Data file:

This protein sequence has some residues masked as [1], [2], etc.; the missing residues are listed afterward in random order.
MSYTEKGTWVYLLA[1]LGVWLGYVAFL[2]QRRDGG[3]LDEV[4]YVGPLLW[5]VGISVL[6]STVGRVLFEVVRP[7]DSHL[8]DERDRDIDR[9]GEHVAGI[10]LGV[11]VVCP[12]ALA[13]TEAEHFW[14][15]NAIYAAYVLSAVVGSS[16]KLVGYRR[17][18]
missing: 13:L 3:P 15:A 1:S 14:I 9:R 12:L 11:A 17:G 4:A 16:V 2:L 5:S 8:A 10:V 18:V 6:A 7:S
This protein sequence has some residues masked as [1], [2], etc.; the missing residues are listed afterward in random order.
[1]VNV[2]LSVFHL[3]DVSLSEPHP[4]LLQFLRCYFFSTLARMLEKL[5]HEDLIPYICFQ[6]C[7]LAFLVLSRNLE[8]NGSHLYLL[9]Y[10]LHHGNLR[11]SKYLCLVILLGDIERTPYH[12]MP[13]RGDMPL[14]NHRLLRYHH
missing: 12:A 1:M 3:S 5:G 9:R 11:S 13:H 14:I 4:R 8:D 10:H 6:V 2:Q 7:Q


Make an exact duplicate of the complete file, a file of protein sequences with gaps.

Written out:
This protein sequence has some residues masked as [1], [2], etc.; the missing residues are listed afterward in random order.
MSYTEKGTWVYLLA[1]LGVWLGYVAFL[2]QRRDGG[3]LDEV[4]YVGPLLW[5]VGISVL[6]STVGRVLFEVVRP[7]DSHL[8]DERDRDIDR[9]GEHVAGI[10]LGV[11]VVCP[12]ALA[13]TEAEHFW[14][15]NAIYAAYVLSAVVGSS[16]KLVGYRR[17][18]
missing: 13:L 3:P 15:A 1:S 14:I 9:R 12:L 11:A 17:G 4:A 16:V 2:L 5:S 8:A 10:V 18:V 6:A 7:S
This protein sequence has some residues masked as [1], [2], etc.; the missing residues are listed afterward in random order.
[1]VNV[2]LSVFHL[3]DVSLSEPHP[4]LLQFLRCYFFSTLARMLEKL[5]HEDLIPYICFQ[6]C[7]LAFLVLSRNLE[8]NGSHLYLL[9]Y[10]LHHGNLR[11]SKYLCLVILLGDIERTPYH[12]MP[13]RGDMPL[14]NHRLLRYHH
missing: 12:A 1:M 3:S 5:G 9:R 11:S 13:H 14:I 4:R 8:D 10:H 6:V 2:Q 7:Q